Before we set out on this
rant explanation about a current Tumblr endemic, we want to reiterate that this piece isn’t anti-porn or anti-sex at all. Quite the opposite, in fact. Whilst we celebrate the YouTube community and fandoms here on Unicorns, you’ll know that we’re also open to pulling up creators when they’ve done wrong (Sam Pepper, Steven Fernandez and Nicole Arbour…)
So it gives us a heavy heart when we have to call out certain people for taking things way too far. Because we love our faves as much as you do. We love spending hours on Tumblr, making gifs and making friends who are just as obsessive as we are. But we reckon we have serious need to cover the issue stated in our headline and think you’ll agree too.
Here at Unicorns HQ, we’re hired because we love YouTube- both as consumers and creators of content. During our day to day life, we research for articles, we film, edit, write and source all the best and most funny videos and memes for our social media channels to give you the lolz.
But during this process, we sometimes stumble across serious NSFW stuff. And this is what we need to talk about.
It’s not hard to stumble across photos of your faves in porn scenarios on Tumblr. Yup, we said porn. Dan’s comment about being a “bottom” taken way too far, Zalfie’s relationship in ways we’ve never seen and Lindsey Stirling getting familiar with an unknown, er, penis. These are just a few things we’ve unwillingly seen in the past twenty four hours just by searching for memes, gifs and pics of said YouTubers.
Here’s why it is NEVER OK to make and publish fake porn shots/nudes of your faves:
You’re soliciting their bodies in ways they absolutely do not agree to
Sure, we all have major crushes on some of our faves (oh hey, Jim Chapman if you’re reading) and – let’s be real – we’ve all imagined being whisked off our feet by our YouTube love. But those thoughts are kept to our imaginations – and maybe shared over a gossip with a bestie. So when you take those thoughts and turn them into something physical, it becomes something VERY different.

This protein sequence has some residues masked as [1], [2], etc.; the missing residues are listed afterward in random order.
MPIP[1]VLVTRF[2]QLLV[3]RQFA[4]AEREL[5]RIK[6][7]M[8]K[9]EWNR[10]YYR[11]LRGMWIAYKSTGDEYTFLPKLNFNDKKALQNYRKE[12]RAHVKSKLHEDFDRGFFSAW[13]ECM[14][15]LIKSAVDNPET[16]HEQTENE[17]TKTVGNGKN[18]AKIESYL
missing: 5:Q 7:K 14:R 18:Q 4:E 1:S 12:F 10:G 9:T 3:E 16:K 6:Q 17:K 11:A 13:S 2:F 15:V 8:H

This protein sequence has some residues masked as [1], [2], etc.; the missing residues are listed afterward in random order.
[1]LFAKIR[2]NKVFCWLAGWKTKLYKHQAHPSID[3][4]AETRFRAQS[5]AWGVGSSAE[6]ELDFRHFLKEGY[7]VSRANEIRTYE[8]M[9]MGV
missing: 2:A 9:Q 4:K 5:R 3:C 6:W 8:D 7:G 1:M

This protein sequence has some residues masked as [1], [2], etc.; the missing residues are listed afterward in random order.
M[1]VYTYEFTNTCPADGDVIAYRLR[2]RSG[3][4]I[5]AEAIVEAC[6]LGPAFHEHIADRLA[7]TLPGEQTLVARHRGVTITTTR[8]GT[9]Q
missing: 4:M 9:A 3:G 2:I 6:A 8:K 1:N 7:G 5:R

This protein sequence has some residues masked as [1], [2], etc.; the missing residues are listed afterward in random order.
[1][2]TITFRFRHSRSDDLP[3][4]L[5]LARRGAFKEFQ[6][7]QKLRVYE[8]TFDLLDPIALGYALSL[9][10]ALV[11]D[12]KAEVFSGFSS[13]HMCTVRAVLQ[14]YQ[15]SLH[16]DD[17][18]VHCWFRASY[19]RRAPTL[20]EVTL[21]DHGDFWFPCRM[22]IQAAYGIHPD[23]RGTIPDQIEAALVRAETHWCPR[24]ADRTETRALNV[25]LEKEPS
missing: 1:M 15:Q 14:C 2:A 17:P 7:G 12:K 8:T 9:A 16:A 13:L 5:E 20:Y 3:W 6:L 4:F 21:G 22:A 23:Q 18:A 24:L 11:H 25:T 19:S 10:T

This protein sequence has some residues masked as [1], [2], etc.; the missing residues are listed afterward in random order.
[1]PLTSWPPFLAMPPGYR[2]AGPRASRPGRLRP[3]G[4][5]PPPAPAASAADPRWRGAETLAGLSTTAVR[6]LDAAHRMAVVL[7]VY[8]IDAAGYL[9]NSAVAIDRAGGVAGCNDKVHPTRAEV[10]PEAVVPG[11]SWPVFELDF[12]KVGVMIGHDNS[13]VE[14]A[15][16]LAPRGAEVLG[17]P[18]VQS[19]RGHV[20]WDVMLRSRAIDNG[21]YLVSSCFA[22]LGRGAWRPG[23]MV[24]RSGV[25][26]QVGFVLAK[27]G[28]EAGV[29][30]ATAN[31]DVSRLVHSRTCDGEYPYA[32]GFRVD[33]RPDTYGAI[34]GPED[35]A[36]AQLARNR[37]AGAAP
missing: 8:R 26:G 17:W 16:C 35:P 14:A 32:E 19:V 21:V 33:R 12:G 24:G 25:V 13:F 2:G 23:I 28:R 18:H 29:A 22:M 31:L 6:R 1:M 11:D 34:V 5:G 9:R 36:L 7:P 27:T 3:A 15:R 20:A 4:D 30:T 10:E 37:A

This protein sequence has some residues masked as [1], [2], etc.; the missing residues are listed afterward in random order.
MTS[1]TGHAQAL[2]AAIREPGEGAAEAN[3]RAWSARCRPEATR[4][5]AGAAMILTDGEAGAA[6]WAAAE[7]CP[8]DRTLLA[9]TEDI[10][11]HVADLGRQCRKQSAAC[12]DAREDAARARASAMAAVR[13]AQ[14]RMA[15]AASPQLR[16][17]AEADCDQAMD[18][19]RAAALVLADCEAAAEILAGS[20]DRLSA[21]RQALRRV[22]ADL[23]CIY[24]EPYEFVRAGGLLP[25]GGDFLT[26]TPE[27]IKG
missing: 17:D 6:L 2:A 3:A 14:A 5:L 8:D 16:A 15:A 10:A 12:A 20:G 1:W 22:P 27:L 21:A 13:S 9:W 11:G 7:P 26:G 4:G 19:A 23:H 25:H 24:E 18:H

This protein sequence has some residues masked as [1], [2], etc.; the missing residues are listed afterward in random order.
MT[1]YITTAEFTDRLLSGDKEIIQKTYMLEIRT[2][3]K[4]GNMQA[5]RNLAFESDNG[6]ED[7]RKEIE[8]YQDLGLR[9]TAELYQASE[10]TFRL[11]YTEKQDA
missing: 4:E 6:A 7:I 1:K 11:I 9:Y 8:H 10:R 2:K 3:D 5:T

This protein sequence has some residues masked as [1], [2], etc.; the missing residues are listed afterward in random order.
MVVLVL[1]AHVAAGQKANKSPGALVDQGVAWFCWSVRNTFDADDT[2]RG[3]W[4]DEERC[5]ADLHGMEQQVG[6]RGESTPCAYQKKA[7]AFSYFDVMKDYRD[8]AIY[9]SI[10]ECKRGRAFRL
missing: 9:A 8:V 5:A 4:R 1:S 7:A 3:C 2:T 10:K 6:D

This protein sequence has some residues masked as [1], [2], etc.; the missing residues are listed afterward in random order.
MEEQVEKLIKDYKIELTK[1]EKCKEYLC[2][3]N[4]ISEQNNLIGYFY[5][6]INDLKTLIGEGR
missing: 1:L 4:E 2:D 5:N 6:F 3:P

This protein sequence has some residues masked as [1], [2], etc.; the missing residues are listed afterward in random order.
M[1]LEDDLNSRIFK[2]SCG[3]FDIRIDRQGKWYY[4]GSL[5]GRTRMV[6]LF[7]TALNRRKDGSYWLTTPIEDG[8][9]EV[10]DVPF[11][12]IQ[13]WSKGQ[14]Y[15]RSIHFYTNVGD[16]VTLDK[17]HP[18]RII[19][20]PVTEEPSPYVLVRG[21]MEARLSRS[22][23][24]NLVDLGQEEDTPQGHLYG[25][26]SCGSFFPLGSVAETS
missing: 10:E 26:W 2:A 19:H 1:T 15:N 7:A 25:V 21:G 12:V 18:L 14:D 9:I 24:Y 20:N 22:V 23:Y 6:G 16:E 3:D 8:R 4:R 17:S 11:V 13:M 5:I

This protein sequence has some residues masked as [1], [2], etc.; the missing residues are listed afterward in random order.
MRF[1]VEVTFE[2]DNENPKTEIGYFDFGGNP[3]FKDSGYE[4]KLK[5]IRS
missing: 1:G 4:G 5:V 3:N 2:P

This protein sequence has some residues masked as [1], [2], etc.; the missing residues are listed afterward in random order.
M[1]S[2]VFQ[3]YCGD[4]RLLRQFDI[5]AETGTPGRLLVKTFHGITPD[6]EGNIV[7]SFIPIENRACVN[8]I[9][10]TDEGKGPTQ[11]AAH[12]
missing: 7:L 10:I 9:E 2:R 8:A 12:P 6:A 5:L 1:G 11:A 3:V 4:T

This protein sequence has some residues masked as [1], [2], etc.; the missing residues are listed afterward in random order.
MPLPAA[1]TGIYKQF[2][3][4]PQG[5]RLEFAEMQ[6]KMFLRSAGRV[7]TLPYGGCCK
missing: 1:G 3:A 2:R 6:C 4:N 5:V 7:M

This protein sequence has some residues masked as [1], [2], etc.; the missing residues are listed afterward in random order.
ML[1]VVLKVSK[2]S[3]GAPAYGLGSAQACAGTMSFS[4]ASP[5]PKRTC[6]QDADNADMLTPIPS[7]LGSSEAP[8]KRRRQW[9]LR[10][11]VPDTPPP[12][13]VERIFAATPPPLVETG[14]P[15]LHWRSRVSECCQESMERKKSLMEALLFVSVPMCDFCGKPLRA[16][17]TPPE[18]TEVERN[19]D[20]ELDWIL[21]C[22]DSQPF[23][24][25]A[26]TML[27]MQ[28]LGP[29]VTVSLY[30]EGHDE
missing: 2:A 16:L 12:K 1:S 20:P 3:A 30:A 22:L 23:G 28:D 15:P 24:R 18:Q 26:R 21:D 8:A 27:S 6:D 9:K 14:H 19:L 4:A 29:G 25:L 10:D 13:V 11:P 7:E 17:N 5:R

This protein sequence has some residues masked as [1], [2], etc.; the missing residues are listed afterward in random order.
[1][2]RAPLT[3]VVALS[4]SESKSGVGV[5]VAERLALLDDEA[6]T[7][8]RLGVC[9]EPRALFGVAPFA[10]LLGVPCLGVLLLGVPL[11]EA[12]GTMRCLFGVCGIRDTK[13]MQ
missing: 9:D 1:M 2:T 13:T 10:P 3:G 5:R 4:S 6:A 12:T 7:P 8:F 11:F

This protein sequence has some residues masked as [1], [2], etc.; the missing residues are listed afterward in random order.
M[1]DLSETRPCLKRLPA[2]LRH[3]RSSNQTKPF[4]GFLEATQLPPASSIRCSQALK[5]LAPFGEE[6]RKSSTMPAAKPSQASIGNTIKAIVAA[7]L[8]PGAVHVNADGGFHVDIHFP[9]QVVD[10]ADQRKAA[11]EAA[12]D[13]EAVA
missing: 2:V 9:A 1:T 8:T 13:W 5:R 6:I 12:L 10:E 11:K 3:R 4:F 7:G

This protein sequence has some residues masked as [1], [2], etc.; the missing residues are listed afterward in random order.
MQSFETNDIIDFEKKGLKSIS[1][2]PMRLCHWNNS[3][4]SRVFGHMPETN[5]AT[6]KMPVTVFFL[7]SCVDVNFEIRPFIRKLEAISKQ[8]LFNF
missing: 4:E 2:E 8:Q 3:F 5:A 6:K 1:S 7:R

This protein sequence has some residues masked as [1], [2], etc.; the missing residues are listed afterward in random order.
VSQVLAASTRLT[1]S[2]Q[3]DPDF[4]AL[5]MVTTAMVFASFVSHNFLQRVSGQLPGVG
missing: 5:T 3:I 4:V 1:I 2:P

Whilst Dan, Phil, Tanya etc all happily document their lives for us online and seemingly embrace the fandoms that come with them, there are certain lines that should not be crossed- whether the creators are vocal about them or not.
If we used a photo of Zoella and had it printed onto a t-shirt and sold it through our website, we’d be in trouble for using her image without permission. So consider the impact of producing a pornographic image using the face of Zoe with the body of an adult star.
Emotionally, for Zoe, this would be highly upsetting. Who wants to see photographs of themselves in very adult, very graphic situations that they didn’t give their permission for? By using the image of a star and creating something offensive, you are absolutely soliciting their looks and brand in ways which are completely wrong.
D0 the people making these images want to upset the vlogger in question? Unlikely, they just want to bring attention to themselves and/or create an image for their own personal pleasure. But the thought of your fave getting upset at something you’ve created is surely a good enough reason to not do it. Remember how upset Zoe and Alfie recently were over people turning up at their home? This would no doubt be far greater.